Choice of law and jurisdiction
What territory’s law typically governs the definitive agreements in the context of real-estate business combinations? Which courts typically have subject-matter jurisdiction over a real-estate-related business combination?
In Argentina, as a general rule, there is freedom regarding the choice of law and jurisdiction, pursuant to Title IV of the National Civil and Commercial Code, unless a treaty regarding this subject between the countries from which the parties are nationals is in force. In such case, said treaty will be applicable.
Nonetheless, real-estate transactions are an exception to the general rule, since, pursuant to articles 2,609 and 2,667 of the National Civil and Commercial Code. Whenever a conflict arises regarding property in Argentina, Argentine law will govern the transaction and Argentine courts will rule over the dispute. Civil courts will have subject-matter jurisdiction over a real-estate business combination.
It is worth noting that agreements entered into in a foreign country ruling over property situated in Argentina’s jurisdiction, will be enforceable as if they were entered into in Argentina, considering the above-mentioned.
Approval and withdrawal
What information must be publicly disclosed in a public-company real-estate business combination?
Publicly held entities in Argentina are subject to rule of the CNV, which has established the general rule of ‘full disclosure’, stating that all relevant information regarding publicly held business combinations must be disclosed to the public. The ‘full disclosure’ general rule stems from the Transparency Regime of the Public Offer administrative ordinance (ordinance 677/2001) and from the Periodic Information Regime (Title IV of the NT 2013 by the CNV).
The ‘full disclosure’ general rule applies to all publicly held business transactions regardless of the size of the transaction or the form in which they are instrumented.
Duties towards shareholders
Give an overview of the material duties, if any, of the directors and officers of a public company towards shareholders in connection with a real-estate business combination. Do controlling shareholders have any similar duties?
Directors of local corporations are subject to a standard duty of loyalty and care (section 59 of the CCL). Non-compliance with this standard might result in unlimited and joint personal liability for the damages caused by the director’s action or omission.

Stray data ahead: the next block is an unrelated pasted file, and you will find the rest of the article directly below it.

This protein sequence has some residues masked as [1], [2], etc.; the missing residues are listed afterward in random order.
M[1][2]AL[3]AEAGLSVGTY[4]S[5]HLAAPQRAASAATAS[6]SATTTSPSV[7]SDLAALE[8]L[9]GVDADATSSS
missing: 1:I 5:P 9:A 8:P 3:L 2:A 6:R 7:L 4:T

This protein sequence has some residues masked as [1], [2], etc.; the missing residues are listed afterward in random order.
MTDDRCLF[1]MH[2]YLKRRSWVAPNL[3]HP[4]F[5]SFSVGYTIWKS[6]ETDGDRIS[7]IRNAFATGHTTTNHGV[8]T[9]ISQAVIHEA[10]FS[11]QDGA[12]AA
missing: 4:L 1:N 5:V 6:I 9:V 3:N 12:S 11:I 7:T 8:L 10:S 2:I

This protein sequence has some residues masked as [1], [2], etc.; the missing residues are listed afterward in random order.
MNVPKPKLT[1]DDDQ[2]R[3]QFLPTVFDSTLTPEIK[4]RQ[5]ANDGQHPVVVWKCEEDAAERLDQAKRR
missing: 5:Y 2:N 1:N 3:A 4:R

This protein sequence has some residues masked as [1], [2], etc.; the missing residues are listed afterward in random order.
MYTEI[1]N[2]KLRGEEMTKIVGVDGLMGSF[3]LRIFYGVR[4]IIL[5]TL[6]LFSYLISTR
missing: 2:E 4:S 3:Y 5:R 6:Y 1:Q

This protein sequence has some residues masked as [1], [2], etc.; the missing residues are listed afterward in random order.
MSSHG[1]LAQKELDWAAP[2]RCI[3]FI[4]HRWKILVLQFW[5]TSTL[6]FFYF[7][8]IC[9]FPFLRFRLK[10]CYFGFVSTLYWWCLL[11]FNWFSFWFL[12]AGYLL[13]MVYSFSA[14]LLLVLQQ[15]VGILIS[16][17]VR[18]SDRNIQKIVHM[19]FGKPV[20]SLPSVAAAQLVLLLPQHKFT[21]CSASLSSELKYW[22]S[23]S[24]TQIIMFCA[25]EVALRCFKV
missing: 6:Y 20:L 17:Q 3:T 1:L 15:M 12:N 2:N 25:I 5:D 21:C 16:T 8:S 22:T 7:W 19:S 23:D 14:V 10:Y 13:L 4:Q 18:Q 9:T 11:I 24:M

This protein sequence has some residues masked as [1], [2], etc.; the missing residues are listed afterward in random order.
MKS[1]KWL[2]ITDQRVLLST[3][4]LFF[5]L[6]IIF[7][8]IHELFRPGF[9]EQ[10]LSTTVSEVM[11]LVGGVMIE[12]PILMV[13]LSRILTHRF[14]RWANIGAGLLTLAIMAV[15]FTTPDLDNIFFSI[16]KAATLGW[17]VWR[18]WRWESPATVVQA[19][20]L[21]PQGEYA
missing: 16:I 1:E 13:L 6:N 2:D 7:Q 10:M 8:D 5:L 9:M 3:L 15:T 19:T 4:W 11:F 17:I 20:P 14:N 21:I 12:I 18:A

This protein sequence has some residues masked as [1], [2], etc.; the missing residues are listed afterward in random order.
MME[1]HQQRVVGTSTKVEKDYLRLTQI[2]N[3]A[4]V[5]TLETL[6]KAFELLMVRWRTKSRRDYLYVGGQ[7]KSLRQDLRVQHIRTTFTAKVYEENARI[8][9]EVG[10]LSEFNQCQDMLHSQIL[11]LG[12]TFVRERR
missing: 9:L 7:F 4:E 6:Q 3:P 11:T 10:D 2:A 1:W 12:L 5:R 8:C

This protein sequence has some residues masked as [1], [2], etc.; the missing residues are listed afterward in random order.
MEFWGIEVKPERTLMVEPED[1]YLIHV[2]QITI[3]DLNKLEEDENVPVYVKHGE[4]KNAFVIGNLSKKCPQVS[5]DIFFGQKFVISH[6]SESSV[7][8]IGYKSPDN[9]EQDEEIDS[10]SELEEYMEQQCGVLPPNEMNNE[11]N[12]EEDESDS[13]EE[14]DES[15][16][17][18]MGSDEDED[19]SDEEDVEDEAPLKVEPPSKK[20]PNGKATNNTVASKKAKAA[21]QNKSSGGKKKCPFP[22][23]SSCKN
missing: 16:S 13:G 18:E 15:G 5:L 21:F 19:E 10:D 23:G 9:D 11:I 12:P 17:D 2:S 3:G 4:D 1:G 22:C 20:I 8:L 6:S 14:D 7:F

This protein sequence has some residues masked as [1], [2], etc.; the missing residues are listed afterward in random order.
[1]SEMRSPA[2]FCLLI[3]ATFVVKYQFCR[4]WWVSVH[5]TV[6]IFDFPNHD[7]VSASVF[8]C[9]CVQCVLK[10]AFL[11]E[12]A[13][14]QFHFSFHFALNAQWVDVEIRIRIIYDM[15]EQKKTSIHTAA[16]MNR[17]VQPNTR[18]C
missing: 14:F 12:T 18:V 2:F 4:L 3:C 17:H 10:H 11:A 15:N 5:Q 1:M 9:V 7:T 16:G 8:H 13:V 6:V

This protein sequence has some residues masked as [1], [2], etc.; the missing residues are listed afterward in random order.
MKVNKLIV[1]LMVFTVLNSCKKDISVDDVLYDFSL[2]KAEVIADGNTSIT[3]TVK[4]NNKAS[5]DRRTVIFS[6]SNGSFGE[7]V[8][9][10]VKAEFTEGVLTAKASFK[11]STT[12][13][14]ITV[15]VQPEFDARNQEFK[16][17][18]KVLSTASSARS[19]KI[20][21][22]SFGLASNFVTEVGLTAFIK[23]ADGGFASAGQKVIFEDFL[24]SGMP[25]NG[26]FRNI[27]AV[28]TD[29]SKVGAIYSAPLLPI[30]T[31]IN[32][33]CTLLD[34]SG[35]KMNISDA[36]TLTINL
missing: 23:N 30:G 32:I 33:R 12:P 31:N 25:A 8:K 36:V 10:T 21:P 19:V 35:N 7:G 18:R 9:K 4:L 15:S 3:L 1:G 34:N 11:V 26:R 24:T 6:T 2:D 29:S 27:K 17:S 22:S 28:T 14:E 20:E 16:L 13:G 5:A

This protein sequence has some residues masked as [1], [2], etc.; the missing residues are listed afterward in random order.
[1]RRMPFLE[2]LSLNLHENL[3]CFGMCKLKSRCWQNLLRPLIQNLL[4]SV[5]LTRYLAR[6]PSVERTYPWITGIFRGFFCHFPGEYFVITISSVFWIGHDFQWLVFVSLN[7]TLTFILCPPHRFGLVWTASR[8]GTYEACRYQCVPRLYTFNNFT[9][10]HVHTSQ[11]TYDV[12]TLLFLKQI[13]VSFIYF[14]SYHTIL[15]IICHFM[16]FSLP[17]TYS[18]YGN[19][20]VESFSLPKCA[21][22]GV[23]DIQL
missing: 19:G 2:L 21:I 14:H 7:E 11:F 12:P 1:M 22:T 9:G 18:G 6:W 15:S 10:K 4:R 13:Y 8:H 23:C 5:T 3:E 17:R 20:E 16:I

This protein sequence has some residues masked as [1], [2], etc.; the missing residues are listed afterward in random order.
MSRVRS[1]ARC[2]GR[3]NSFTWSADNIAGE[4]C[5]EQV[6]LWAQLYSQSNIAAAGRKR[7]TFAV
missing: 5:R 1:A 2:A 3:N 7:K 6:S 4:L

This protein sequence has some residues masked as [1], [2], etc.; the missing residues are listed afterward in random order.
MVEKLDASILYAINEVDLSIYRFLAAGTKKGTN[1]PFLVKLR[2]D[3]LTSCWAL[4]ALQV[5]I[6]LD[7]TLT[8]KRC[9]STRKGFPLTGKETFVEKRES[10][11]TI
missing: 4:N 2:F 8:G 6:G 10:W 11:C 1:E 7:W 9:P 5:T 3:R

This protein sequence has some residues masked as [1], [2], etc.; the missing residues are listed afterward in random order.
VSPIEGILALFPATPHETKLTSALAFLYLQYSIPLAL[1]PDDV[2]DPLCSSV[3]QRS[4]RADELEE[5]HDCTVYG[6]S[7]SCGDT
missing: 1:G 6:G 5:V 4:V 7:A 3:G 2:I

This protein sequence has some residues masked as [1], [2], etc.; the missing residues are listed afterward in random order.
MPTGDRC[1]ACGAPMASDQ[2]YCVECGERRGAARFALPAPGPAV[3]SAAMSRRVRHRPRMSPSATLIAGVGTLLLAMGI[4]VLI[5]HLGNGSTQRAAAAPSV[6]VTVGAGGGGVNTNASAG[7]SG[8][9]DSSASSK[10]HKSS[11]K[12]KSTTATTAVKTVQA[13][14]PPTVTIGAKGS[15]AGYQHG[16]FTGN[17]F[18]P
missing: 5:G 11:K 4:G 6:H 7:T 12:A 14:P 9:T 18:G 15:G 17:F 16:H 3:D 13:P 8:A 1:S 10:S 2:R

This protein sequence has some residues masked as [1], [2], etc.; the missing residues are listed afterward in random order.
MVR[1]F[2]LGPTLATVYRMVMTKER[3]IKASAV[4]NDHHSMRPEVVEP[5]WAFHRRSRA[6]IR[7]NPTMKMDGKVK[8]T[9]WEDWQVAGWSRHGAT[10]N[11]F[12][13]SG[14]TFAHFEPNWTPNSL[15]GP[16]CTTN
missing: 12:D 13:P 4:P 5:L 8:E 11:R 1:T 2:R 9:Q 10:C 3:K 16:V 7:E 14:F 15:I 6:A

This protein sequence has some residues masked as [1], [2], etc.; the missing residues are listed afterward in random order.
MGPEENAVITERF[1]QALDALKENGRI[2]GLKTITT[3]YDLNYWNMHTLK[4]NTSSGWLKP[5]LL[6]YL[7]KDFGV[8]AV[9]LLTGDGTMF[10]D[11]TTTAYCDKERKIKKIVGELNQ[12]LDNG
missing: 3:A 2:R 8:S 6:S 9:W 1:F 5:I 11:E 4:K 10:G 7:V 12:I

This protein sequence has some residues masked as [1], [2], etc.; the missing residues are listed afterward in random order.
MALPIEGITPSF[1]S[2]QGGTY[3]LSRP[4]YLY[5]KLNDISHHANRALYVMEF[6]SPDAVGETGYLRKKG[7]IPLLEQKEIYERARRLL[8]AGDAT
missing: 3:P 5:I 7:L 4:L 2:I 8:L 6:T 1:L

Pursuant to section 268 of the CCL, the president is the legal representative of the company; although the company’s by-laws may authorise the performance of one or more directors. The legal representatives bind the company for all acts that manifestly exceed the corporate’s main purpose. This is applicable even in violation of the joint legal representation regime, in cases of obligations being assumed as securities, agreements between absent parties or adhesion contracts, when the other party is aware that the act infringes on the joint legal representation (section 58 of the CCL).
Regarding publicly held entities, article 78 of the Capital Market Law (Law 26,831) establishes the principle of loyalty of directors. Among other obligations, article 78 states that directors must avoid any actions that may be contrary to the entity’s interests.
Aside from the principle of loyalty of directors, compliance with the ‘full disclosure’ general rule is relevant. Also, article 102 of the Capital Market Law states that directors and officers must comply with the highest standards of confidentiality regarding information not yet disclosed to the public and that might affect an ongoing negotiation or issuance of shares.
What rights do shareholders have in a public-company real-estate business combination? Can parties structure around shareholder dissent or rejection of a real-estate business combination, and what structures are available?
Shareholders in any public-company business combination have, according to Argentine law, the right to dissent or object to any kind of transaction, as long as this right is executed at the corresponding shareholders’ meeting.
A shareholders’ meeting is mandatory according to the Argentine Companies Law (Law 19,550). During the meeting, shareholders can object to or dissent from specific transactions, but objections have no effect unless the dissenting opinion is shared by the majority of those holding rights to vote at the shareholders’ meeting. The majoritys’ configuration will depend on the company’s by-laws, as will the quorum needed for the shareholders’ meeting to take place.